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Mosquito Transmitted Diseases and How to Protect Yourself

I love the summer months, but the swarm of mosquitoes that appear as the weather gets warmer concerns me. In my opinion mosquitoes are the most deadly creatures in the world. According to the World Health Organization, mosquito bites result in the deaths of more than 1 million people every year. The Zika virus is in the press a lot lately, as it is taking a foothold in the United States, but it is hardly the only risk from these small creatures.

The majority of these deaths are due to malaria. Based on the report from The World Health Organization an estimated 300 to 500 million cases of malaria occur each year — and a child dies from malaria every 30 seconds.

From experience, I can tell you that of all disease-transmitting insects, mosquitoes are the biggest menace. They spread dengue, malaria, yellow fever and even death in tropical countries. (They do not transmit the HIV virus.) As far as the United States is concerned malaria is no more a threat, however Zika virus continues to keep the spotlight on mosquitoes and diseases transmitted by them.

Unfortunately, when it comes to Zika virus – it is relatively unstudied and unknown unlike other mosquito-borne illness. Here is some information and tips on how to protect yourself from Zika and other mosquito-borne illnesses.

Do all mosquitoes spread disease?

The short answer to this question is ”no”. There are currently 200 species of mosquitoes identified in North America and over 2500 species worldwide. Mosquitoes do spread a variety of diseases but not all of them are disease transmitting ones. As a matter of fact, it is the female mosquito that bites you. Female mosquitoes need protein to make their eggs and they get their protein from us, humans and other animals.

Only in the last century did we come to know that mosquitoes are capable of transmitting disease. When a mosquito feeds on an infected host – it could be a human or an animal, it picks up the disease. The virus develops and multiplies inside the mosquito. When it feeds on another host, the disease is transmitted via its saliva. This how the virus spreads.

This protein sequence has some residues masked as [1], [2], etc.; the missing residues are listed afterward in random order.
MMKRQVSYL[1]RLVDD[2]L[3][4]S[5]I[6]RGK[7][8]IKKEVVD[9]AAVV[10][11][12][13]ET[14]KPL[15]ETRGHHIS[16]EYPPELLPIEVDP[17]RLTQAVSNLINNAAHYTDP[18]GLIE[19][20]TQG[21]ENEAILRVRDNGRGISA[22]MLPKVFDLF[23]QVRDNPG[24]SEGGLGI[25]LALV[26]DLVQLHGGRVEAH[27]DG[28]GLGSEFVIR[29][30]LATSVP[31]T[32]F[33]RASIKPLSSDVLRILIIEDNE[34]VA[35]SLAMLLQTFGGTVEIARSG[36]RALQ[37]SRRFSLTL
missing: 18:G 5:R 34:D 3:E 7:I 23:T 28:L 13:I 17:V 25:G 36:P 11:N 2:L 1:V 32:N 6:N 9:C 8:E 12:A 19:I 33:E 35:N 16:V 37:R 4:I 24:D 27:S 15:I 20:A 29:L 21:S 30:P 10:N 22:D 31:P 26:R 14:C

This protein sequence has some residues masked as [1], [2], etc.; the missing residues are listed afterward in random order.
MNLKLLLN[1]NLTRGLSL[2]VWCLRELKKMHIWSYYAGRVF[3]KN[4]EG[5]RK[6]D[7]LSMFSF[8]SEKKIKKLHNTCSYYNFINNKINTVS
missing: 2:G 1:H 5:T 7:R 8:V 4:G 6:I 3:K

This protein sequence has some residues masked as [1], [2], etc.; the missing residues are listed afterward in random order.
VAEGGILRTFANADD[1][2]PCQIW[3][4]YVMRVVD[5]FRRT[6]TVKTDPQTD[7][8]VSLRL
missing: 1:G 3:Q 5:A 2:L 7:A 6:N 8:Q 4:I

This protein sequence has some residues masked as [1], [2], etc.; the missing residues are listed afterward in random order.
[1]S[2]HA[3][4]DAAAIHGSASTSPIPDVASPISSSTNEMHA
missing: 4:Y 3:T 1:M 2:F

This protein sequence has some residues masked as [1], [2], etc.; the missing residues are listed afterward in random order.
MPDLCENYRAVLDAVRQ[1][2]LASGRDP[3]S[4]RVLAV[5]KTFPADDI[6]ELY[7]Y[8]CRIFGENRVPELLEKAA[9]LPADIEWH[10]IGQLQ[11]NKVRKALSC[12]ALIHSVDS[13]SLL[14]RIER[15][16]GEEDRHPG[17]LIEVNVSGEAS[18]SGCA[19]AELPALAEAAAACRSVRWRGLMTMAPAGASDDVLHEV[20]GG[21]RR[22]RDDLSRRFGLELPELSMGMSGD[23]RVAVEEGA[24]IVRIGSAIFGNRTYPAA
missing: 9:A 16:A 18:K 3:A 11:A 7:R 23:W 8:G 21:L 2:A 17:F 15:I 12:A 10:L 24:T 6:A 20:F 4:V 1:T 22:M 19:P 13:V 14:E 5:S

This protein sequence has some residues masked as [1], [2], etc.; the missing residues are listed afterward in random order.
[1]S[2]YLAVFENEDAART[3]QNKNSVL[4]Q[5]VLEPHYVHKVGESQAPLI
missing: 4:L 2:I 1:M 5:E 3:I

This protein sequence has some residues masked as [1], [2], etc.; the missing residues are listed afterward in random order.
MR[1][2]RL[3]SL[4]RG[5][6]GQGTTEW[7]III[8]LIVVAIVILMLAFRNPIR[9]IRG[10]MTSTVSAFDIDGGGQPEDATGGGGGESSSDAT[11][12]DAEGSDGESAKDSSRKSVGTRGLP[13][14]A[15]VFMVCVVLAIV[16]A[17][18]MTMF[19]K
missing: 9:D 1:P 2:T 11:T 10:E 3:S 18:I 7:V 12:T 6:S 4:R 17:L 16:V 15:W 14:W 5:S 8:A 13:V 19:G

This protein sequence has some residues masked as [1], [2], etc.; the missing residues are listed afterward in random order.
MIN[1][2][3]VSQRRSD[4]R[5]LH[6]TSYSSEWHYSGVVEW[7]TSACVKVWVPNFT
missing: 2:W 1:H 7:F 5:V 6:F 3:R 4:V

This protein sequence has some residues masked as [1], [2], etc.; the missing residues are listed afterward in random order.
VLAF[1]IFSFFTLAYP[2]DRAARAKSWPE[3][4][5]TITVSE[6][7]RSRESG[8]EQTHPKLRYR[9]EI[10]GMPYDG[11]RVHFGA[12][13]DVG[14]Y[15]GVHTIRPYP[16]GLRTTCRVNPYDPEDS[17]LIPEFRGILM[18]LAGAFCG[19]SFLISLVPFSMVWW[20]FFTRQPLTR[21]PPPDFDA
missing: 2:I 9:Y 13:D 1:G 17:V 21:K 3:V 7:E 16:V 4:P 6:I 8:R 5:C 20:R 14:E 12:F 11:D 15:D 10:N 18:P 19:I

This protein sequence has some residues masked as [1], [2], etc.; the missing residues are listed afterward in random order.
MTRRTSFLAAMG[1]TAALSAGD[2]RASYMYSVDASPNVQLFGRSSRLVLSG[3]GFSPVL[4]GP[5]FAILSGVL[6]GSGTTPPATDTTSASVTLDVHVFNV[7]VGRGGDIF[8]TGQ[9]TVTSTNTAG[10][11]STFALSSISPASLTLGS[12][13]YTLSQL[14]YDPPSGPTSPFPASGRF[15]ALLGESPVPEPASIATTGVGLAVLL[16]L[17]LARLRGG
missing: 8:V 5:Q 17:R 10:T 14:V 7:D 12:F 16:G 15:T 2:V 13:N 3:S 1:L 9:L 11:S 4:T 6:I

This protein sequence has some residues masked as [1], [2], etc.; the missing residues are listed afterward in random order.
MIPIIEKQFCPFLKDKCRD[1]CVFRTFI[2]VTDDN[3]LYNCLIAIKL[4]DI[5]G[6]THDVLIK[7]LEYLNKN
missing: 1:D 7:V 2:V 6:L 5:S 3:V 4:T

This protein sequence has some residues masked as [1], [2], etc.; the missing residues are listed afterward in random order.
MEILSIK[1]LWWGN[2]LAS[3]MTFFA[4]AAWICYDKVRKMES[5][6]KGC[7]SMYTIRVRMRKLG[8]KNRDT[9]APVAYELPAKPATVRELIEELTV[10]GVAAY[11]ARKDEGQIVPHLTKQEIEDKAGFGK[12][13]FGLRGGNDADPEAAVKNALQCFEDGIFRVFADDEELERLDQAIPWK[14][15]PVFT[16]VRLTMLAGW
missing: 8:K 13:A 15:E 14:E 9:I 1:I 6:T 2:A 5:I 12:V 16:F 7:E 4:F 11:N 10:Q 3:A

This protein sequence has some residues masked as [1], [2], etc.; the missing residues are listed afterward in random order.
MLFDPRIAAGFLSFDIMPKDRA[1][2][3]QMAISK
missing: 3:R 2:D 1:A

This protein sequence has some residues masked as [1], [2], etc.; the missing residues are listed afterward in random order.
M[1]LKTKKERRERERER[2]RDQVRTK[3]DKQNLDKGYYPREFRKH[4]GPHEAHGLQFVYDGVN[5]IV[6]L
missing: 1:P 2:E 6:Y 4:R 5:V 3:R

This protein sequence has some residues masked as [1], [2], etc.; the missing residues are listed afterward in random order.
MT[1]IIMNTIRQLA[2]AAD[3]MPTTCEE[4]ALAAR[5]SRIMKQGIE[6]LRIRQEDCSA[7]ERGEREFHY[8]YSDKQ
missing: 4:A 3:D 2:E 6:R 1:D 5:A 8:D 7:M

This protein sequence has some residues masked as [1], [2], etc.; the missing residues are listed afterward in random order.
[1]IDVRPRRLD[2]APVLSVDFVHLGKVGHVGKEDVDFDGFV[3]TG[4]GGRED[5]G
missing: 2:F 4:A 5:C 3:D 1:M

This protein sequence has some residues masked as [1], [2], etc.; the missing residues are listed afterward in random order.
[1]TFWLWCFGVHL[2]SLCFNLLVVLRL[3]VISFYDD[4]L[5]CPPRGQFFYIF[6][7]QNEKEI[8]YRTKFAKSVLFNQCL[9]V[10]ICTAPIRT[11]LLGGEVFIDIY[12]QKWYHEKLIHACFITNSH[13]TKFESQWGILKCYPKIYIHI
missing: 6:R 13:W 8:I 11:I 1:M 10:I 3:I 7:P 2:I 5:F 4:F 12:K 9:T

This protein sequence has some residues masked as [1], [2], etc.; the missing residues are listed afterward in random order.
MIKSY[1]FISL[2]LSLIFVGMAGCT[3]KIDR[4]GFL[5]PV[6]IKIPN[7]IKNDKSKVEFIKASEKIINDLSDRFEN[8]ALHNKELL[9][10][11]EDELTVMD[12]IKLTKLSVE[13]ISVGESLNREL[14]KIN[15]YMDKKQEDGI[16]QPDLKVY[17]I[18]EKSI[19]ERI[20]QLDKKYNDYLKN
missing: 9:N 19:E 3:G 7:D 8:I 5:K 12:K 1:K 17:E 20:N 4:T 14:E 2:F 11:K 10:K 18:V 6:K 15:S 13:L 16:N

A note on Zika virus!

Zika virus has ruled the news headlines for a while now. Let me tell you, there are no vaccines yet for Zika virus and when infected, you can go for days without being diagnosed correctly. Although you may not die when infected with Zika virus, it is a threat to pregnant women and her unborn infant. The virus may pass through a women’s placenta and reach the unborn baby. In Brazil, there is an alarming rise in babies born with abnormally small heads and brain defects. The medical term for this condition is microcephaly.

Those infected with Zika virus won’t have symptoms or will only have mild symptoms. The most common ones are:

  • Fever
  • Rash
  • Joint pain
  • Conjunctivitis (red eyes)

Other symptoms include:

  • Muscle pain
  • Headache

The Center for Disease Control and Prevention has warned pregnant women not to travel unnecessarily to countries experiencing an outbreak of Zika virus, as well as Puerto Rico and parts of Miami. The governments of countries in South America, are urging women to delay any plans of pregnancy. Zika, chikungunya and dengue viruses are all currently circulating in Brazil and it is best to avoid a trip there. The worst part is Zika, dengue and Chikungunya all cause similar symptoms, this complicates clinical identification during outbreaks. Also there are no treatments or vaccines that are currently available for any of the three viruses. So this is why mosquito control and preventive steps are vital.

Luckily, the number of mosquitoes that are capable of spreading virus is relatively small, but it is advisable to take preventive measures to protect yourself.

How you can protect yourself:

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At your home: Discard unused piles of papers, card boards, and unused clutters. Keep your home aerated and allow sunlight to fall inside your cupboards and shelves if that is possible. Mosquitoes breed in the dark and they hate sunlight.

Around your home: The first and foremost thing you can do to protect yourself from mosquitoes is to make your home and around the home a non-breeding environment. You can reduce the number of mosquitoes by doing minimizing and avoiding water stagnation. Close water stagnant areas, this is a chief breeding place for mosquitoes. You can reduce standing water around your home in many ways:

  1. Dispose of water collecting containers like tins, cans etc.
  2. Ceramic pots, plastic containers and recycling containers that are outdoors are no exception.
  3. I recommend drilling holes on the bottom of recycling containers to avoid water stagnation.
  4. Birdbaths look lovely, but they help the mosquitoes to breed. Change the water often.
  5. Clogged roof gutters are also another breeding place
  6. Keep your swimming pools clean and chlorinated. Keep in mind, water that collects on pool covers also aids mosquito breeding.


  • Wear light colored long pants and sleeves.
  • Wear loose fitting clothes instead of tight fits
  • If you like camping or sleeping outdoors, I strongly recommend using a net.
  • Campers, use a bug repellent to keep those pesky mosquitoes away. Be sure to follow the label instructions and reapply as needed. Once you are indoors, wash off repellents
  • Deet is the most effective repellent, and in my opinion, worth any associated risks.

My advice, babies, young children and pregnant women need to be cautious when around a mosquito-prevalent environment. They are more susceptible to infections and often times it can get difficult to treat. But all should be wary and smart where mosquitoes are likely to roam.


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